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AD8319ACPZ-R7-2005 View Datasheet(PDF) - Analog Devices

 Part Name AD8319ACPZ-R7(2005) Analog Devices Description 1 MHz to 10 GHz, 45 dB Log Detector/Controller
AD8319ACPZ-R7 Datasheet PDF : 20 Pages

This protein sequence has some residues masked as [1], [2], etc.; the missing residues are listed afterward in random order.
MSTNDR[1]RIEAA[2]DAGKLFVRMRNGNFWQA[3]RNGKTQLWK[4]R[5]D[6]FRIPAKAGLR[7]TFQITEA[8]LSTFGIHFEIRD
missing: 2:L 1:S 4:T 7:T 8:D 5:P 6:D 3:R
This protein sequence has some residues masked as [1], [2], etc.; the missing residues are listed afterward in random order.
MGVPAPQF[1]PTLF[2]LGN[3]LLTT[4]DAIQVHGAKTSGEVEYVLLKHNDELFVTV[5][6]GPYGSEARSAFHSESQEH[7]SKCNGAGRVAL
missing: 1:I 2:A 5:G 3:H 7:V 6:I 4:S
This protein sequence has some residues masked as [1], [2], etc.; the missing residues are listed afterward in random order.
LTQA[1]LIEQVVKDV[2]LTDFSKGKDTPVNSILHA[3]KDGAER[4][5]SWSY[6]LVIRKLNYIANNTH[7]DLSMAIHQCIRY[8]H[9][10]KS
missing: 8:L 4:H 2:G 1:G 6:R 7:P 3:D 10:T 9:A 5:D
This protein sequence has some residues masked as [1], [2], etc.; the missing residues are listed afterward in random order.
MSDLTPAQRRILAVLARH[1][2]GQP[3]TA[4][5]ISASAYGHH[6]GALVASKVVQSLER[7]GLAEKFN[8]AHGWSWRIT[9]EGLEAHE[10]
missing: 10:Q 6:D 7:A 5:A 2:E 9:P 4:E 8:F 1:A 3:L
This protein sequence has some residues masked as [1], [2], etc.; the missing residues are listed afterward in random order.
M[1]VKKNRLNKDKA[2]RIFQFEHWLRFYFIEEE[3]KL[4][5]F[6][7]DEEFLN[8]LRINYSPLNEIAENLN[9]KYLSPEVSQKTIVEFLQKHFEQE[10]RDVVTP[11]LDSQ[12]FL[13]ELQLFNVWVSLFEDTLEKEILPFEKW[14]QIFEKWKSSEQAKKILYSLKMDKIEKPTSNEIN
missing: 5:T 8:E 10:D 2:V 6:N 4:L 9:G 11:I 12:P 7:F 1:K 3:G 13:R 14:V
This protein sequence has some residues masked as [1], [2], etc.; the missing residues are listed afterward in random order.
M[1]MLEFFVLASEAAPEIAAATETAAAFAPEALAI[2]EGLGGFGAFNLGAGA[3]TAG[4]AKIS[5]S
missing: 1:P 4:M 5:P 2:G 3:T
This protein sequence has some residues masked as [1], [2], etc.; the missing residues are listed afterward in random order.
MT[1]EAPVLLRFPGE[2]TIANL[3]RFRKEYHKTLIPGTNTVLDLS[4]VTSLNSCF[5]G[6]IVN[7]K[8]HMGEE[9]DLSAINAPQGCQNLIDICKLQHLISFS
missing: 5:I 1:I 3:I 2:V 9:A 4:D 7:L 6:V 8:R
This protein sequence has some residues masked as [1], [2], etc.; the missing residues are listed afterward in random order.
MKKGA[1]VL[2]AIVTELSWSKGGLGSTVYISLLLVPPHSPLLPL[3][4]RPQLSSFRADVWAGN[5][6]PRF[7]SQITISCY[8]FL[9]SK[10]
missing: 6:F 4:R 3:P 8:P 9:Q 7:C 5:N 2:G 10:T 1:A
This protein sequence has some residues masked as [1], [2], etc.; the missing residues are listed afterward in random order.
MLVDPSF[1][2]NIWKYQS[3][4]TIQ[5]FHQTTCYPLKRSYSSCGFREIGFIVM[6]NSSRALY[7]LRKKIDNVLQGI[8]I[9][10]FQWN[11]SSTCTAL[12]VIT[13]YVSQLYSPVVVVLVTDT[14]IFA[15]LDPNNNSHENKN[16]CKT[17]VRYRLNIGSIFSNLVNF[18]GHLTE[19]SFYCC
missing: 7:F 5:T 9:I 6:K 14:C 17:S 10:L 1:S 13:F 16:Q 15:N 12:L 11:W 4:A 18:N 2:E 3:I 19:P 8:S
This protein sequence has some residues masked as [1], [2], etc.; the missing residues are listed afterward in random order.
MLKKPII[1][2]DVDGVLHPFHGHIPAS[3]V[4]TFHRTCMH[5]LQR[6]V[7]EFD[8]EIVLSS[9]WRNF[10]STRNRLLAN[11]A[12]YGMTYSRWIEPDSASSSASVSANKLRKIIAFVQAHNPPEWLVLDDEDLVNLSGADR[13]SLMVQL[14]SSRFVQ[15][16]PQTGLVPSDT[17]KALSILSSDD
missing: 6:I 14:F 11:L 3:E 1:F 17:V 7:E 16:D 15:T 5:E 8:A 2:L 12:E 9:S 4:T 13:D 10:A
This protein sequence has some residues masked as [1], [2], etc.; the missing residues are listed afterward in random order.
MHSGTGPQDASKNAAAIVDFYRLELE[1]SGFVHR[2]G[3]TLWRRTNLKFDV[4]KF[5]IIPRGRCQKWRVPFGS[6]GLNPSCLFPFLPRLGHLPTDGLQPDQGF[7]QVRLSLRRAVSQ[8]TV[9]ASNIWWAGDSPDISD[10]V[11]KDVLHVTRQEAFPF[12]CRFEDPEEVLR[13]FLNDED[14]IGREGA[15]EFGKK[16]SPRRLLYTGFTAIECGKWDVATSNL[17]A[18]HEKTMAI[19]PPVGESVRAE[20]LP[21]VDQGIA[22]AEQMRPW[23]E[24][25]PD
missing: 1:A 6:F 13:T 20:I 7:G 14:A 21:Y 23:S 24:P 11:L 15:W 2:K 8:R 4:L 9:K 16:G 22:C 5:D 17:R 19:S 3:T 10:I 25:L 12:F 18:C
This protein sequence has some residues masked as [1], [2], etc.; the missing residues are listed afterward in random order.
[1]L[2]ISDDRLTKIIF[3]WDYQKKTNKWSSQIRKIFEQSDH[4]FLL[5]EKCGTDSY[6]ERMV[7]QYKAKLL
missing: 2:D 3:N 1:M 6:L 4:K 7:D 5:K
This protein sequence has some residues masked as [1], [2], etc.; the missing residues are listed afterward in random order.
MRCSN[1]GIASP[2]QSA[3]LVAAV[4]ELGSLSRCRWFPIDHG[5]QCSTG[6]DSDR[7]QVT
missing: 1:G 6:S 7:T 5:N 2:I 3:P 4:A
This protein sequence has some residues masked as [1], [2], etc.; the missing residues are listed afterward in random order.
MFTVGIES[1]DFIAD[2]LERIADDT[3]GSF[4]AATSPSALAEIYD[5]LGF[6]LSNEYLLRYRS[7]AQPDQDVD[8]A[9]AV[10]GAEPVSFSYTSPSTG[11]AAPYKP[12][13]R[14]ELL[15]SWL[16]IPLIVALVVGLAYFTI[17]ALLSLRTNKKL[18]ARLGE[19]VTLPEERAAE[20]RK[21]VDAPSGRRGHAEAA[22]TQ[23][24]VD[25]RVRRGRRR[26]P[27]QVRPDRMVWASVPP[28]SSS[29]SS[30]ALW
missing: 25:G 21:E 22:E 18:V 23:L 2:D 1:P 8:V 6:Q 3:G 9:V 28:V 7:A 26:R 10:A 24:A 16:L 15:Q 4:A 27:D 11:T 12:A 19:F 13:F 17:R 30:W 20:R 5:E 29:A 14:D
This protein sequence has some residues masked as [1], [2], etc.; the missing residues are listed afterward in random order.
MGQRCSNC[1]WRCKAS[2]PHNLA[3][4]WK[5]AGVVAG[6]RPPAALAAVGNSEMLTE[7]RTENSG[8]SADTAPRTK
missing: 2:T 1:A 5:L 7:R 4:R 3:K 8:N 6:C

First Prev 11 12 13 14 15 16 17 18 19 20 Although demodulating log amps respond to input signal voltage, not input signal power, it is customary to discuss the amplitude of high frequency signals in terms of power. In this case, the characteristic impedance of the system, Z0, must be known to convert voltages to their corresponding power levels. The following equations are used to perform this conversion. P(dBm) = 10 × log10(Vrms2/(Z0 × 1 mW)) (3) P(dBV) = 20 × log10(Vrms/1 Vrms) (4) P(dBm) = P(dBV) − 10 × log10(Z0 × 1 mW/1 Vrms2) (5) For example, PINTERCEPT for a sinusoidal input signal expressed in terms of dBm (decibels referred to 1 mW), in a 50 Ω system is PINTERCEPT(dBm) = PINTERCEPT(dBV) − 10 × log10(Z0 × 1 mW/1 Vrms2) = (6) +2 dBV − 10 × log10(50×10-3) = +15 dBm For a square wave input signal in a 200 Ω system PINTERCEPT = −1 dBV − 10 × log10[(200 Ω × 1 mW/1Vrms2)] = +6 dBm Further information on the intercept variation dependence upon waveform can be found in the AD8313 and AD8307 data sheets. SETTING THE OUTPUT SLOPE IN MEASUREMENT MODE To operate in measurement mode, VOUT must be connected to VSET. Connecting VOUT directly to VSET yields the nominal logarithmic slope of −22 mV/dB. The output swing corresponding to the specified input range is then 0.35 V to 1.5 V. The slope and output swing can be increased by placing a resistor divider between VOUT and VSET (that is, one resistor from VOUT to VSET and one resistor from VSET to ground). The input imped- ance of VSET is 40 kΩ. Slope-setting resistors should be kept below 20 kΩ to prevent this input impedance from affecting the resulting slope. If two equal resistors are used (for example, 10 kΩ/10 kΩ), the slope doubles to −44 mV/dB. AD8319 VOUT VSET –44mV/dB 10kΩ 10kΩ Figure 28. Increasing the Slope AD8319 CONTROLLER MODE The AD8319 provides a controller mode feature at the VOUT pin. Using VSET for the setpoint voltage, it is possible for the AD8319 to control subsystems, such as power amplifiers (PAs), variable gain amplifiers (VGAs), or variable voltage attenuators (VVAs) that have output power that increases monotonically with respect to their gain control signal. To operate in controller mode, the link between VSET and VOUT is broken. A setpoint voltage is applied to the VSET input; VOUT is connected to the gain control terminal of the variable gain amplifier (VGA) and the detector’s RF input is connected to the output of the VGA (usually using a directional coupler and some additional attenuation). Based on the defined relationship between VOUT and the RF input signal when the device is in measurement mode, the AD8319 adjusts the voltage on VOUT (VOUT is now an error amplifier output) until the level at the RF input corresponds to the applied VSET. When the AD8319 operates in controller mode, there is no defined relation- ship between VSET and VOUT voltage; VOUT settles to a value that results in the correct input signal level appearing at INHI/INLO. For this output power control loop to be stable, a ground- referenced capacitor must be connected to the CLPF pin. This capacitor, CFLT, integrates the error signal (in the form of a current) to set the loop bandwidth and ensure loop stability. Further details on control loop dynamics can be found in the AD8315 data sheet. VGA/VVA RFIN DIRECTIONAL COUPLER ATTENUATOR GAIN CONTROL VOLTAGE 47nF VOUT INHI 52.3Ω AD8319 VSET DAC INLO 47nF CLPF CFLT Figure 29. AD8319 Controller Mode Decreasing VSET, which corresponds to demanding a higher signal from the VGA, increases VOUT. The gain control voltage of the VGA must have a positive sense. A positive control voltage to the VGA increases the gain of the device. Rev. 0 | Page 13 of 20